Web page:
Modified Intention to Treat: frequency, definition and implication for clinical trials

Tags: Oral
Abraha I, Montedori A, Romagnoli C

Background: Intention to treat (ITT) is an important approach used for the analysis of randomised controlled trials. It implies that subjects are included in a trial and analysed regardless of whether they satisfied the entry criteria, the treatment to which they were originally allocated and subsequent withdrawal or deviation from protocol. Excluding patients from analysis may introduce bias and lead to misleading results. In recently published trials the "modified intention to treat" (mITT) approach has repeatedly appeared; its meaning is unclear. No study has been interested in the meaning of mITT.

Objectives: The purpose of this study is to evaluate the frequency, definition and implication of the mITT approach in randomised controlled trials. It will also assess if true ITT analysis was used in the same trials and if it was used in the primary analysis, and what makes mITT different from true ITT analysis.

Methods: To retrieve a sufficient number of pertinent articles we shifted the search from Medline to Highwire and ScienceDirect which are databases that provide full-text search options. We used the following terms 'modified intention to treat', 'modified intent to treat', and 'modified ITT'. Randomised controlled trials published from 1990 to 2006 were considered for evaluation. The description of mITT has been examined and classified according to defined criteria.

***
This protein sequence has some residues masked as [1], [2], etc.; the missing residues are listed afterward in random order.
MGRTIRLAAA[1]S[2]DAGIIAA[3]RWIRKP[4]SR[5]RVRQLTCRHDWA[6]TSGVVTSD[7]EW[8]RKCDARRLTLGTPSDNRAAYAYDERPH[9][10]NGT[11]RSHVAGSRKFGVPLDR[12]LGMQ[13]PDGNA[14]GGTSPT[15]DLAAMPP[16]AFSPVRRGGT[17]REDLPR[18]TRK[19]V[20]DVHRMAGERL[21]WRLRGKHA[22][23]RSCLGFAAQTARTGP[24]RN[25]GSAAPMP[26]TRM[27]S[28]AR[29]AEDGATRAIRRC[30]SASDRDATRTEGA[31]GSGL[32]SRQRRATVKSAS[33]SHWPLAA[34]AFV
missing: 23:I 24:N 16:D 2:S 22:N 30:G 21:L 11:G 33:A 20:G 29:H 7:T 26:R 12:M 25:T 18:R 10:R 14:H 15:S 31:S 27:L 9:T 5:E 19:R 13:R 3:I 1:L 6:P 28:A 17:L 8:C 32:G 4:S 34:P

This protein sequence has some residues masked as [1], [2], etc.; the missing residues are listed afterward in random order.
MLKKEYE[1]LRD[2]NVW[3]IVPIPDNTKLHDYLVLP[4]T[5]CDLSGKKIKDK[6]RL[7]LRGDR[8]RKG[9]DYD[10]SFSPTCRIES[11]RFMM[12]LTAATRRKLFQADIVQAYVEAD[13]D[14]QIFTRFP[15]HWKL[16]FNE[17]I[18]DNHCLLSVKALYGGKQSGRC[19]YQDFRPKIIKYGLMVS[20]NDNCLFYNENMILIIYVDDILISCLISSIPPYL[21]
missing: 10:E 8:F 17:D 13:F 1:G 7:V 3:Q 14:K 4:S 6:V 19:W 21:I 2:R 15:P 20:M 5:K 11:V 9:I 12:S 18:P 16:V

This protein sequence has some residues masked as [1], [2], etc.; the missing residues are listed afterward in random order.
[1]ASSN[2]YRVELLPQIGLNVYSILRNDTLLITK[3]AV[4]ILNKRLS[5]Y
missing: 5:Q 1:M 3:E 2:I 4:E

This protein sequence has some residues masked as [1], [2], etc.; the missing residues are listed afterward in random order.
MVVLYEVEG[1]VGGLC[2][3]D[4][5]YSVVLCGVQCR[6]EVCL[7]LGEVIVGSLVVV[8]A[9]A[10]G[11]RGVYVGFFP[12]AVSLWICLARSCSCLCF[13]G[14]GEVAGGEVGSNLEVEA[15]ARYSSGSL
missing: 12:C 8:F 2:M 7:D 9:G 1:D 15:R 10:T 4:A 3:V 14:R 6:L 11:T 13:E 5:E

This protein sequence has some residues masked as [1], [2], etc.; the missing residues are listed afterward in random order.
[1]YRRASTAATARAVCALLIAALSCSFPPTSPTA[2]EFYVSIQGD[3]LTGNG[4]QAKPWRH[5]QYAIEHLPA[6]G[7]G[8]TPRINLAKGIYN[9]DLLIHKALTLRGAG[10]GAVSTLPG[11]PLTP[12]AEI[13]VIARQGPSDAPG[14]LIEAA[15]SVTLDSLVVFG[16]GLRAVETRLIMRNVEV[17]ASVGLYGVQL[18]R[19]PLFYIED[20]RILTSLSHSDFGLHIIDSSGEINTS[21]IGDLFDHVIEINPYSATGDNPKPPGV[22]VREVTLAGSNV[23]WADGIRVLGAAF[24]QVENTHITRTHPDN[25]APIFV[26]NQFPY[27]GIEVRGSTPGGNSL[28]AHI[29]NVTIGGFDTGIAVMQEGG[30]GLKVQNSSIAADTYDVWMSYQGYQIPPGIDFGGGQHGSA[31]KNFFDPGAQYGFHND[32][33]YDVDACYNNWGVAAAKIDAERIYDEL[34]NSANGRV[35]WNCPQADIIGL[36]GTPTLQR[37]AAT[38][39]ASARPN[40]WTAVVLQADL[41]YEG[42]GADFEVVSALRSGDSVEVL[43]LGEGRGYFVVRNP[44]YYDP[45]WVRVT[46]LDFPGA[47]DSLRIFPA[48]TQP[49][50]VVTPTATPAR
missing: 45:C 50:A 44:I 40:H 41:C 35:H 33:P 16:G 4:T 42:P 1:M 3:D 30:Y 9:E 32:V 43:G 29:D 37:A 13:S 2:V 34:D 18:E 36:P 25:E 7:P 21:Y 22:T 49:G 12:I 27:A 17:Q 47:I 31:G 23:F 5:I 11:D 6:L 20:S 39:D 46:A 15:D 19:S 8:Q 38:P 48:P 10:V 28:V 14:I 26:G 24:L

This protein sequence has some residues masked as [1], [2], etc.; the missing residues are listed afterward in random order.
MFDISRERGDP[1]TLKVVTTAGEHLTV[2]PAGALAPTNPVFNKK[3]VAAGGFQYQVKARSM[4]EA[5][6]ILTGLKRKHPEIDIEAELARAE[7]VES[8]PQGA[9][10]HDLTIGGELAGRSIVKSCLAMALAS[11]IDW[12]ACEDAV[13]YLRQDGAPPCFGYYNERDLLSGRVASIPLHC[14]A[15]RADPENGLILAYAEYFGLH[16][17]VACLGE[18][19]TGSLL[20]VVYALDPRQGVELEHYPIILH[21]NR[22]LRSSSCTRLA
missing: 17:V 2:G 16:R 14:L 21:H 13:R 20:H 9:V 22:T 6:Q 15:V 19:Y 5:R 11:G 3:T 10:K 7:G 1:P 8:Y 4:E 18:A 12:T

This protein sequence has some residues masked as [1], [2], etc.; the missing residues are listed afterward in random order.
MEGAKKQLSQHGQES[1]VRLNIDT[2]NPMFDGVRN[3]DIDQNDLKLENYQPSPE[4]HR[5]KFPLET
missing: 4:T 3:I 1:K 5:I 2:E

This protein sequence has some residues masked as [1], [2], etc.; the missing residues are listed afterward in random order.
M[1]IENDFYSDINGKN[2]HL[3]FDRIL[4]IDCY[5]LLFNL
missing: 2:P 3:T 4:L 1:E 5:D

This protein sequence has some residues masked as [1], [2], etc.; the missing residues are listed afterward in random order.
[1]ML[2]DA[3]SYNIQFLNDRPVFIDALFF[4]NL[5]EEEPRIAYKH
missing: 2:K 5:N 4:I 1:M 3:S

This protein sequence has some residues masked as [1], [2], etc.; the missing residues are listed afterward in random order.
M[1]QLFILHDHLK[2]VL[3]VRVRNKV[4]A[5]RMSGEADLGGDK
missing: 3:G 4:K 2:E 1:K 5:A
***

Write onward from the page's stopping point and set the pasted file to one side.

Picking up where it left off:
Results: Out of 573 records 337 randomised controlled trials were retrieved. All trials cited the modified intention to treat approach. Only 11 papers appeared in 2000, while almost 50% of the reports were published between 2005 and 2006. The issues of interest in the trials were infectious disease in 23%, neurological or psychiatric disease in 14% and pain management in 10%. The most frequent interventions investigated were antibiotics (20%), followed by coxibs (7.2%), antifungal (6.6%) and antiviral drugs (3.1%), and monoclonal antibodies (2.8%). To define the modified intention to treat authors fixed one condition in 125 (37.1%) reports, two in 137 (40.7%), three in 44 reports (13.1%); no condition was given in 27 reports (8%). Receiving one or more doses of the drug was the most required condition to be considered in mITT analysis: it represented 42% in trials with only one condition, 66% in trials with two conditions and 75% in trials with three conditions. In at least 21% of the reports specified, features such as clinical, microbiological, radiological or laboratory data had to be positive for inclusion. In addition baseline or post-baseline assessment, follow-up completeness, compliance, protocol violation, missing data were some of the many other descriptions used for consideration in the mITT analysis. Eighty-eight trials mentioned the intention to treat analysis too. In such trials ITT was used in primary analysis in no more than 16, whereas it was incorrectly defined in 34. Moreover, in 19 trials ITT though cited was not used in any analysis.

Conclusions: Trials testing new drugs seem likely to use modified intention to treat. The definition given to mITT in randomised controlled trials was irregular and arbitrary. In most trials authors did not provide adequate or plausible explanations for using mITT instead of ITT. MITT analysis allows a subjective approach in entry criteria, which is highly hazardous to manipulation and consequently to bias.